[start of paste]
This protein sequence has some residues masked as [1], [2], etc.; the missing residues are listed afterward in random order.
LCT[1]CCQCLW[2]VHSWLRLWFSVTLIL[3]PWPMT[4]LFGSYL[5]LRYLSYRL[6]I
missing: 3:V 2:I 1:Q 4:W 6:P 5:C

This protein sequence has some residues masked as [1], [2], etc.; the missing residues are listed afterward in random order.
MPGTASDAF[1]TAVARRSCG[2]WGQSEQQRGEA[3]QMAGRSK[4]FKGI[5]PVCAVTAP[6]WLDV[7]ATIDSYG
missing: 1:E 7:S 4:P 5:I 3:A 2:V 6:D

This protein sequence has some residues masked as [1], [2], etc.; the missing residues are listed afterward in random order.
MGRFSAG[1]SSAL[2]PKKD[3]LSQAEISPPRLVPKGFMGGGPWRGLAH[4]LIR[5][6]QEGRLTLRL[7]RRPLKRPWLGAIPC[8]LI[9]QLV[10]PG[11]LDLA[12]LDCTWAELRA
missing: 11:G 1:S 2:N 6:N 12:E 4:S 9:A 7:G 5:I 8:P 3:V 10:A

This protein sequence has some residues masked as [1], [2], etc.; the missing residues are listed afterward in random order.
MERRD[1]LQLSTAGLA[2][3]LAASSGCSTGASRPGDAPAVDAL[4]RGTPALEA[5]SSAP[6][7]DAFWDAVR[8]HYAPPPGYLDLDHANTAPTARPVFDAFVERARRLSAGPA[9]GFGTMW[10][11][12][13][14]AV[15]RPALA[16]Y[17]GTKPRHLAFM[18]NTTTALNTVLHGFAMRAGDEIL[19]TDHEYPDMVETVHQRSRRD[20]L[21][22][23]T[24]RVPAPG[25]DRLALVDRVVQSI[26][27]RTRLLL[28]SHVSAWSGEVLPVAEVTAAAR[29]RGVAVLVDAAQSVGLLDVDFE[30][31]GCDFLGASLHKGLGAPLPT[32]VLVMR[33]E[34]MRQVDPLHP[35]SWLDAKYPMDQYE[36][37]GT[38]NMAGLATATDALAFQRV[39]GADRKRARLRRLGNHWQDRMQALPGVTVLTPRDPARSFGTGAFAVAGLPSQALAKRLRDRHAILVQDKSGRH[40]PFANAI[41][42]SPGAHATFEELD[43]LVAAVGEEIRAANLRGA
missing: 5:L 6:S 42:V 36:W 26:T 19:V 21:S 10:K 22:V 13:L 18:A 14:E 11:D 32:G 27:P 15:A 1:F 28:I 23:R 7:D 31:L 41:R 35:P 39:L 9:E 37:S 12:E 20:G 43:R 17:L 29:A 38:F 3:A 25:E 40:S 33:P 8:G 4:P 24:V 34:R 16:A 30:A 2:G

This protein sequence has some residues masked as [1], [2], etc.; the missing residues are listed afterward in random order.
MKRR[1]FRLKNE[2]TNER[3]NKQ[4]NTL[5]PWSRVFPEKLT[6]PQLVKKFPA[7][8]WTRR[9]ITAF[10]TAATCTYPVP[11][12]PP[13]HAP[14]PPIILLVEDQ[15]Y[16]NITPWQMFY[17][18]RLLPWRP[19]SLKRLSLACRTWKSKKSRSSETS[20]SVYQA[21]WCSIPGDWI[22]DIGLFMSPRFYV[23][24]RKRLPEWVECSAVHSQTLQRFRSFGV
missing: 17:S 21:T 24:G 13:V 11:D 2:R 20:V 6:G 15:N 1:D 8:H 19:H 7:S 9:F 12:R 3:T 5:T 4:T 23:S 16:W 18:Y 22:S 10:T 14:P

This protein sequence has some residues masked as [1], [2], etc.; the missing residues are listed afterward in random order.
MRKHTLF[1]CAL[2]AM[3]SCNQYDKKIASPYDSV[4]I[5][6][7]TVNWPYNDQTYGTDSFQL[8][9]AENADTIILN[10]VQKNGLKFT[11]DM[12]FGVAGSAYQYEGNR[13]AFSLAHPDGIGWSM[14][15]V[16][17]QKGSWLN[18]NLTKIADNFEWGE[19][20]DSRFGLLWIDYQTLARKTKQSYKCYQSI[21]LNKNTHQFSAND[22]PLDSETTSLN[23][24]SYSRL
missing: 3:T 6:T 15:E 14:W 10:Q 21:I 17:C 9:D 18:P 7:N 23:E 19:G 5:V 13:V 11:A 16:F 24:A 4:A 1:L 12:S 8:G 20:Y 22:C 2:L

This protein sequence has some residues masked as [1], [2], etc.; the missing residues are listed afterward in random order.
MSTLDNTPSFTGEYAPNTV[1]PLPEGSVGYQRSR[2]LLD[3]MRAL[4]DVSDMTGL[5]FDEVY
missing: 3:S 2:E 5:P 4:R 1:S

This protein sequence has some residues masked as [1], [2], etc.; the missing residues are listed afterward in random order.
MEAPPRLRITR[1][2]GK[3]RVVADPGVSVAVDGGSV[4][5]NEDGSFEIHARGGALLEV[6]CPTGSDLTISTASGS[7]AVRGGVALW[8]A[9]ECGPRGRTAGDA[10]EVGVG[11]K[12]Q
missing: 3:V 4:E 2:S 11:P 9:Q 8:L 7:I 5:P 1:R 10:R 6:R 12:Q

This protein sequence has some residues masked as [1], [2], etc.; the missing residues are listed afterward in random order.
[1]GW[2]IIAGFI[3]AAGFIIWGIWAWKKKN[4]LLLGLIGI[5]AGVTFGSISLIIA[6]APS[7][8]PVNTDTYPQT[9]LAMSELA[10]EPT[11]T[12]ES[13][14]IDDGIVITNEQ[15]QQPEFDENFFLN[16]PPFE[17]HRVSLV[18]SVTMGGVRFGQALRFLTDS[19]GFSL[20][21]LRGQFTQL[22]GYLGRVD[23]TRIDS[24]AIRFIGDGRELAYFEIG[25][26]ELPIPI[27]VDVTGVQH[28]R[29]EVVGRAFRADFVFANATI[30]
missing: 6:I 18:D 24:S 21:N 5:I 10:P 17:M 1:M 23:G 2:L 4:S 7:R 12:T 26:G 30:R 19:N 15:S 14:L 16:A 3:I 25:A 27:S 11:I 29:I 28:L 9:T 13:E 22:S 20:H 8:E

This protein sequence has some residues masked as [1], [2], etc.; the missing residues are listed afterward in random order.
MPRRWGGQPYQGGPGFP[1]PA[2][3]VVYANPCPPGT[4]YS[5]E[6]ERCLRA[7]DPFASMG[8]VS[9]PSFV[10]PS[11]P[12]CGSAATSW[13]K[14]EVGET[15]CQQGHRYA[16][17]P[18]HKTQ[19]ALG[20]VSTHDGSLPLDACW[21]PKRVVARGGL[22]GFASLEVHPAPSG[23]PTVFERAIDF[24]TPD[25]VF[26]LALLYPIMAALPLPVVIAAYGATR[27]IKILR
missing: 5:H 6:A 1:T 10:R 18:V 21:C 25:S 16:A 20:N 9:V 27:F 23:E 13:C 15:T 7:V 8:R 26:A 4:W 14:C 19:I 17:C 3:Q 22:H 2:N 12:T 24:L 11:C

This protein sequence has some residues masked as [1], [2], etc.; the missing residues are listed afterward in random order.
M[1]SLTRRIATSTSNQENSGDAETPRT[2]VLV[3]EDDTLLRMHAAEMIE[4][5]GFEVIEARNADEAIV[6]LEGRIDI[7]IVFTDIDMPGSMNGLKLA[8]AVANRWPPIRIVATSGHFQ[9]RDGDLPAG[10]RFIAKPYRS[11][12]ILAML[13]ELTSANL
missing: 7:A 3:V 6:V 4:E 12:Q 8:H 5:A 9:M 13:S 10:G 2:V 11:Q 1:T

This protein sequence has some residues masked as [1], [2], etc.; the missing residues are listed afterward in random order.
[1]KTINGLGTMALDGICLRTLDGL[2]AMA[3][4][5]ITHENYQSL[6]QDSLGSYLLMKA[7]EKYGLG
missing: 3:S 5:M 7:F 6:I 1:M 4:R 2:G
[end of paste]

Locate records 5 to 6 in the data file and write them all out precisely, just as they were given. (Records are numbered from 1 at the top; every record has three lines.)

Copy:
This protein sequence has some residues masked as [1], [2], etc.; the missing residues are listed afterward in random order.
MKRR[1]FRLKNE[2]TNER[3]NKQ[4]NTL[5]PWSRVFPEKLT[6]PQLVKKFPA[7][8]WTRR[9]ITAF[10]TAATCTYPVP[11][12]PP[13]HAP[14]PPIILLVEDQ[15]Y[16]NITPWQMFY[17][18]RLLPWRP[19]SLKRLSLACRTWKSKKSRSSETS[20]SVYQA[21]WCSIPGDWI[22]DIGLFMSPRFYV[23][24]RKRLPEWVECSAVHSQTLQRFRSFGV
missing: 17:S 21:T 24:G 13:V 11:D 2:R 20:V 6:G 15:N 1:D 8:H 19:H 7:S 9:F 12:R 3:T 5:T 4:T 23:S 16:W 18:Y 22:S 10:T 14:P

This protein sequence has some residues masked as [1], [2], etc.; the missing residues are listed afterward in random order.
MRKHTLF[1]CAL[2]AM[3]SCNQYDKKIASPYDSV[4]I[5][6][7]TVNWPYNDQTYGTDSFQL[8][9]AENADTIILN[10]VQKNGLKFT[11]DM[12]FGVAGSAYQYEGNR[13]AFSLAHPDGIGWSM[14][15]V[16][17]QKGSWLN[18]NLTKIADNFEWGE[19][20]DSRFGLLWIDYQTLARKTKQSYKCYQSI[21]LNKNTHQFSAND[22]PLDSETTSLN[23][24]SYSRL
missing: 3:T 6:T 15:E 14:W 10:Q 21:I 17:C 9:D 18:P 7:N 23:E 19:G 5:V 13:V 11:A 16:F 24:A 4:A 1:L 12:S 8:G 20:Y 22:C 2:L